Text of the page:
Art&Seek Jr. is one mom‘s quest to find activities to end the seemingly endless chorus of the “I’m Bored Blues” while having fun herself. Impossible you say? Check back on Tuesdays for kid-friendly events that are fun for adults, too.
When you’re expecting a baby it seems as if everybody and his dog is full of tips, advice and anecdotal examples of the best ways to take care of junior. I got an earful on everything from how to beat morning sickness, to making your own baby food when I was pregnant with my wee bundle of joy. One piece of advice stuck – I’m still doing it – and with this week’s events, you can too.
Five stories that have North Texas talking: A rocker is attracting criticism; another lawsuit in the Six Flags over Texas roller coaster incident; early voting starts today; and more:
Rock musician Ted Nugent is scheduled to appear with Republican governor hopeful Greg Abbott in North Texas Tuesday – and that’s attracting criticism from Democrats and women’s groups. They don’t care for his name-calling and relationships with teenage girls when he was younger. The Dallas Morning News reports: “Abbott’s campaign for governor said Monday he might not agree with some of Nugent’s language but praised the Motor City Madman as an avid defender of the Constitution. The campaign did not comment regarding Nugent’s inappropriate affairs from 30 years ago.” Matt Angle, director of the Lone Star Project, a political action committee, told The News: “Greg Abbott has crisscrossed our state publicly promising to protect Texas women and children while he’s been making plans to appear at campaign events with an admitted sexual predator.” In a 1998 documentary on VH1, Nugent admitted having affairs with several underage girls. “I was addicted to girls. It was hopeless. It was beautiful,” he said. Nugent is scheduled to appear with Abbott this morning at a Denton restaurant and later today at a Wichita Falls coffeehouse. (Update: Here’s the latest on the Nugent visit — as well as reaction from Wendy Davis, the Democrat running for governor.)
Six Flags Over Texas is suing the German manufacturer of the Texas Giant, saying the roller coaster car was a defective product and dangerous in design. The lawsuit comes after a Dallas grandmother, Rosa Esparza, plunged 75 feet to her death last summer. Six Flags filed the lawsuit Friday in Tarrant County. Last fall, the family of Rosa Esparza sued Six Flags and other groups, including Gerstlauer Amusement Rides, the German company that made the ride. Six Flags and Gerstlauer have denied liability. The Fort Worth Star-Telegram reports: “In the filing, Six Flags said it was ‘simply a conduit of providing the ride for the public’s use’ and is seeking ‘full indemnity’ from Gerstlauer.”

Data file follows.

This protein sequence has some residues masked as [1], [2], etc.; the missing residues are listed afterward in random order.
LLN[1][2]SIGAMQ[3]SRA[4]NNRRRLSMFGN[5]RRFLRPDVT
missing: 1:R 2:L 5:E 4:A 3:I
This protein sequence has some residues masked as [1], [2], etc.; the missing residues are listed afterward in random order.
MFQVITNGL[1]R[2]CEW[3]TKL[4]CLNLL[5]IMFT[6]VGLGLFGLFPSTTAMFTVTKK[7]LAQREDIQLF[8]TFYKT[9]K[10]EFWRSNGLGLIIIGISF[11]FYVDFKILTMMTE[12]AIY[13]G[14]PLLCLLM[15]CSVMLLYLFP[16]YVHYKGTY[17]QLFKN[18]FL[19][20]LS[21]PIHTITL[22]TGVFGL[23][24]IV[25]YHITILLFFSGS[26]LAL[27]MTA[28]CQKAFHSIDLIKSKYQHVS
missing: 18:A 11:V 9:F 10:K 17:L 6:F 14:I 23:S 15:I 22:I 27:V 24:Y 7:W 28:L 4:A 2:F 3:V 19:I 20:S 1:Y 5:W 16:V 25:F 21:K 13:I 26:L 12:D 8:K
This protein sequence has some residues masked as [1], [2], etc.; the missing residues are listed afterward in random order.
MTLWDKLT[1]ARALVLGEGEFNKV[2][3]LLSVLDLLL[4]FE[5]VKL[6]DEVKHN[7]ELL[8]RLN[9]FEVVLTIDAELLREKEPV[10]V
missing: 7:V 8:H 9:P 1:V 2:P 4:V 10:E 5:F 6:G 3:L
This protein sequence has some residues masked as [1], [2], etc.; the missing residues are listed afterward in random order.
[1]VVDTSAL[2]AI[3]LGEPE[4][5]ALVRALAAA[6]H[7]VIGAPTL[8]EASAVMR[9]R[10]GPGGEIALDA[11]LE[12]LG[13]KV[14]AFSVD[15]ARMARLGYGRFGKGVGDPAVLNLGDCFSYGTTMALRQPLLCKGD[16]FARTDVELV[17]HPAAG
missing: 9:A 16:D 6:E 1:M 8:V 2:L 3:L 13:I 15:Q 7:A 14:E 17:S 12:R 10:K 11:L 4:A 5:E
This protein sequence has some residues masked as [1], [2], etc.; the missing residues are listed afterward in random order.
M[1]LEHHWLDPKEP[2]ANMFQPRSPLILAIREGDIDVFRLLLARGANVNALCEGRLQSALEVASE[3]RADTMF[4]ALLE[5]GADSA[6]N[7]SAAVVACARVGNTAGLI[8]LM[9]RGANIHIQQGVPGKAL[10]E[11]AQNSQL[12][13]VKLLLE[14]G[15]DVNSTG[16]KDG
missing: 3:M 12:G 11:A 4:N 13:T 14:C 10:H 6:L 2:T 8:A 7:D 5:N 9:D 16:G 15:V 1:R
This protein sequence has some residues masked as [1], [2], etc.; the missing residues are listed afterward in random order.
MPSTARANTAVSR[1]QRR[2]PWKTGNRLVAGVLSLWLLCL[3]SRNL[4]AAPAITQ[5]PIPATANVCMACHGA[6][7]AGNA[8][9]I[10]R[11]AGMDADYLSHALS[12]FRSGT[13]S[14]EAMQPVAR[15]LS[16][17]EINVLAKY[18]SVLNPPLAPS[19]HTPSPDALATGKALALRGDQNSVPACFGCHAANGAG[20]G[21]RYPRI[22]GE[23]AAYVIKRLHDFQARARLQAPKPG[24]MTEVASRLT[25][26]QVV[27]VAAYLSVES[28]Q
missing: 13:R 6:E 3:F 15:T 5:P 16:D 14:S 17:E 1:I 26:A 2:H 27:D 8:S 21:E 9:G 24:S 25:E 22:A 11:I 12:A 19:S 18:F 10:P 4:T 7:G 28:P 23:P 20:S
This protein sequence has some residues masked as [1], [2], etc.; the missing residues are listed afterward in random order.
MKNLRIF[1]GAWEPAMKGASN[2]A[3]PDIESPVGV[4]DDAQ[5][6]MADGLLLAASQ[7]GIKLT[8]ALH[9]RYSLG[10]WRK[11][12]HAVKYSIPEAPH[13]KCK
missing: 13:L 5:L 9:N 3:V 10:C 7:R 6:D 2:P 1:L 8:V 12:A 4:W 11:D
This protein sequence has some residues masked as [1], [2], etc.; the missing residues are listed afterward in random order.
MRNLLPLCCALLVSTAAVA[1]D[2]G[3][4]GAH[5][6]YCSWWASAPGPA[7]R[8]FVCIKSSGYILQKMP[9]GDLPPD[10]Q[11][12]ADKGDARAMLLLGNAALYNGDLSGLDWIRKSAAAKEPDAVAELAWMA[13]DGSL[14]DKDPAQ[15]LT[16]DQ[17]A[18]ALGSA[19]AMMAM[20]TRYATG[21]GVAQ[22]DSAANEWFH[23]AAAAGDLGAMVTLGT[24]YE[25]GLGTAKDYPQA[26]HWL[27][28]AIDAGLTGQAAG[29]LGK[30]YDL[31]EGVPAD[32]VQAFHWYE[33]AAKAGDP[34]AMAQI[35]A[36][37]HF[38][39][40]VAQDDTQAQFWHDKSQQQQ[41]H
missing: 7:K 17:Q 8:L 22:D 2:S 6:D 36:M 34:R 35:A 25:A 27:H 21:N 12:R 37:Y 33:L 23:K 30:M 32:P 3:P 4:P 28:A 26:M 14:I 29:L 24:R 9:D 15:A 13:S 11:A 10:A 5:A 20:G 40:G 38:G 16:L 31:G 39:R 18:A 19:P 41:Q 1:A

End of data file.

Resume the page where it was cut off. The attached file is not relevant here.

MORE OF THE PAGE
Dallas ISD Superintendent Mike Miles is scheduled to meet today with U.S. Education Secretary Arne Duncan and other department officials.The Dallas Morning News reports that Miles will update the department on Dallas ISD’s efforts regarding teacher quality and evaluation, as well as early childhood. “These are two priorities for President Obama and the Department, and I look forward to hearing their perspective and advice on our efforts in Dallas,” Miles told trustees in a memo, The News reports.
After its record-setting visit to the Winspear Opera House last August, it makes sense for The Book of Mormon to come back to North Texas. But you’ll have to wait a year. It’s not here until February 2015. That’s the headline from the AT&T Performing Arts Center’s announcement Monday of its 2014/2015 Broadway Series season. KERA’s Jerome Weeks with Art&Seek reports: They include two venerable war horses — The Phantom of the Opera, tricked out with a new production design, and Annie. Plus, there are two musicals adapted from movies, Once and Newsies. And Motown: The Musical.
Motown: The Musical with the Tempations played by Jesse Nager, Donald Webber, Jr., Julius Thomas III, Ephraim Sykes and Jawan M. Jackson.Photo credit: Joan Marcus
After its record-setting visit to the Winspear Opera House last August, it makes sense for The Book of Mormon to swing back by and rake in some more ca– I mean, make very happy a couple thousand North Texans who didn’t get the chance to see it the first time. But you’ll have to wait a year. It’s not here until February 2015.
So, in order to keep you entertained until that frabjous day, the good folks at the AT&T PAC are presenting a slew of other Broadway musicals. Two venerable war horses — The Phantom of the Opera, tricked out with a new production design, and Annie, plus two musicals adapted from movies, Once and Newsies, and a musical bouncing to that big thumping beat, telling the story of a Detroit auto worker who creates an empire built on soul music, along the way transforming our American sound, black aspirations and the kind of spinning footwork back-up singers can do. But huh, lookee there, it’s not Dreamgirls. No, it’s the Berry Gordy-approved Motown: The Musical, which means it’s likely a boomer-nostalgic, jukebox musical, recycled R&B division.
In any event, here’s the important info: Season subscriptions are on sale now. No word, though, on when single tickets go on sale.
President Lyndon Johnson met with Civil Rights activists in 1965. (Credit Yoichi Okamoto / LBJ Library photo)
Five stories that have North Texas talking: Paying tribute to LBJ; a Van Cliburn auction; tonight’s the last night for the Chinese Lantern Festival; and more.
Today, the LBJ Presidential Library and Museum is announcing that it will hold a Civil Rights Summit in April to mark the 50th anniversary of Johnson’s signing of the Civil Rights Act. The ceremony is a chance to reconsider Johnson’s presidency. The New York Times reports that his family and friends argue that his legacy has “been overwhelmed by the tragedy of the Vietnam War, and has failed to take into account the blizzard of domestic legislation enacted in the five years Johnson was in the White House.” Three former presidents are expected to attend the April ceremony – Jimmy Carter, Bill Clinton and George W. Bush, The Times reports. President Obama might be there, too. Later, there will be celebrations of the 50th anniversaries of various Johnson initiatives: “Medicare, the Clean Air Act, public broadcasting, the National Endowment for the Humanities, Head Start, the requirements for seatbelts, and warnings on cigarette packs.”
A public memorial service takes place at 10 a.m. today for William Scott Tanksley, a Dallas firefighter who died during last week’s ice storm after falling from the Spur 408 overpass. Today’s memorial service is at the Terrell ISD Performing Arts Center. A large crowd is expected He will then be buried at Restland Cemetery in Dallas. WFAA-TV reported that at least 300 people attended a service Sunday night in Mabank. “At one point, the line out the front door snaked around the back of Eubanks Cedar Creek Funeral Home,” the station said. The TerrellTribune has more.